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Most of the Israelites didn’t leave Egypt. How do we become free?
Two remarkable women in my family personify two disparate attitudes about life.
Slaughtering the Pascal lamb represented breaking free from predetermined forces beyond our control.
Passover and the redemptive value of Jewish identity.
Covering up the abusive treatment of women in Muslim-majority countries.
French anti-Semitism and French aliyah skyrocket on parallel tracks.
One quick and easy thought.
My 10-year-old son and his friends want to cross a busy street by themselves and get ice cream. Should I let him?
What one 8 year old boy asked his father at the Seder.
It took a tragedy to trigger my crisis of atheism.
God split the sea. What miracle can we do?
If you can only take one thing from the fire.
Ask questions, tell stories and make learning fun.
Looking for some different fare this year? Try these recipes.
Parenting and counting the Omer.
We broke up a year ago. Should we give it a second chance?
P.D. Eastman’s children’s book is really a tale about searching for your soul mate.
Being proactive in dating.
Unique lessons for Egyptians and Jews.
The month that moves us out of being enslaved to our egos.
What is behind the most famous Jewish prayer?
Practical and relevant insights on the weekly parsha.
Lessons, stories and discussion questions for parents and kids.
Stories, lessons and insights on the weekly Parsha
Aish.com’s parody from Disney’s Frozen.
What if Moses had Facebook?
The Exodus story set to Queen's "Bohemian Rhapsody."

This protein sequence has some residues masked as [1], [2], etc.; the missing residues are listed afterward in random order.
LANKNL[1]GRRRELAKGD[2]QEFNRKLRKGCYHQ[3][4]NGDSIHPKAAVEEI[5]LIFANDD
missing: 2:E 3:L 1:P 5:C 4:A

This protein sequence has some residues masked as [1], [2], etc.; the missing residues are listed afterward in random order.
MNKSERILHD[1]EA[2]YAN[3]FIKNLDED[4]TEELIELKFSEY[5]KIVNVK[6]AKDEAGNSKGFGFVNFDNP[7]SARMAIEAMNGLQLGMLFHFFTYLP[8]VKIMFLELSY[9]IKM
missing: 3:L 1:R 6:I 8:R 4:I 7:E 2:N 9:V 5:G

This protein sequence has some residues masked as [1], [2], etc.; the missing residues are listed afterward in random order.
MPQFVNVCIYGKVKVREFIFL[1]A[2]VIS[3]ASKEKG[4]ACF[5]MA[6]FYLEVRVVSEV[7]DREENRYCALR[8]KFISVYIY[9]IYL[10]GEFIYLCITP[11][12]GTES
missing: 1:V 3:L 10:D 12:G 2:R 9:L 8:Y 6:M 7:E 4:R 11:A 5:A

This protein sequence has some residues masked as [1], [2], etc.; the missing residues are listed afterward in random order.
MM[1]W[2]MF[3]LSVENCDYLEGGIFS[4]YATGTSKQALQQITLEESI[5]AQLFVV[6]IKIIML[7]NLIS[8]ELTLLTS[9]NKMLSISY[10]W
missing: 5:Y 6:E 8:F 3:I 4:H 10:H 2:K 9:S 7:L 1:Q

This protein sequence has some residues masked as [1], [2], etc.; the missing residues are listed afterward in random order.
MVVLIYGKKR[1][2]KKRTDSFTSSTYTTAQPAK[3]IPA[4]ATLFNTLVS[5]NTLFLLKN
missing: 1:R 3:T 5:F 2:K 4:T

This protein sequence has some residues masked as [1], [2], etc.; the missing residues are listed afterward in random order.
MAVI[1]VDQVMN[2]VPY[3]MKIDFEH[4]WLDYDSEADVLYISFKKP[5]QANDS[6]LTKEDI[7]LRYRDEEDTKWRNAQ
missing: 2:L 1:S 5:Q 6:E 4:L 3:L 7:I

Looking at the Passover Haggadah with fresh eyes.
Our modern take on the ancient plagues.
On a recent seder night, I experienced a redemption of sorts and a reminder that God knows what we need and sends it when we need it.
What is the key to praying?
If today’s media told the Passover story. Aish.com's new Passover video.
God’s first message at Mount Sinai reminds us that He’s always here.
Why was the first Seder celebrated when we were still slaves in Egypt?
October 27, 2013
December 2, 2013 3:09 AM
it was fun
lots of fun
November 22, 2013 2:32 AM
Jewish humor without malice
Didn't Care for ethnic humor until now
November 22, 2013 12:35 AM
Shoshana - Jerusalem,
November 19, 2013 5:28 PM
Thanksgiving is thanking G-d for His protection, for the survival of the settlers after a very hard first winter in the new country, for the food, the harvest, for their physical survival. Chanukah is thanking Him for the spiritual survival of our people. The danger was not death to our bodies but to our souls, through assimilation into Greek culture, which would have brought the end of our people, through intermarriage into a foreign culture. One of the main symbols of Chanukah is oil. Oil doesn't assimilate. With which ever liquid you try mix it, it doesn't mix. It doesn't assimilate. It remains oil. It always rises to the top. On Chanukah we thank G-d for the survival of our faith.
November 18, 2013 4:24 AM
My favorite political pundit takes a poke at Thunikah!
I adore Stephen Colbert who doesn't take himself too seriously and neither should you. This is a joyous and humorous poke at a very unusual overlapping of holidays.
November 11, 2013 12:20 AM
Thanksgiving is not about thanks to G-D. It has been completely secularized. It is about filling one's stomach. Chanukkah however, is not all about food. It's about the eternal values of Yiddishkeit.
November 5, 2013 5:39 AM
They actually aren't alike
Every Jewish Holiday is about giving thanks to Hashem, so what's the distinction? Chanukah is much more than a military battle. Chanukah is much more than the purification and rededication of the Holy Temple. Chanukah is about the defeat of Hellenism and the return of Jews to Observant Judaism. It is about the weak defeating the strong and the few defeating the many. It is the telling of events of over 2,000 years ago, the lessons of which are as current today as they were at the time of the Miracle of Chanukah.
October 29, 2013 3:58 PM
they actually are alike
Seriously, they really do have quite a lot in common. In the addition to our prayers on Chanukah, we say that we light the candles in order to give thanks to and praise HaShem. And what's Thanksgiving about. Giving thanks to HaShem.
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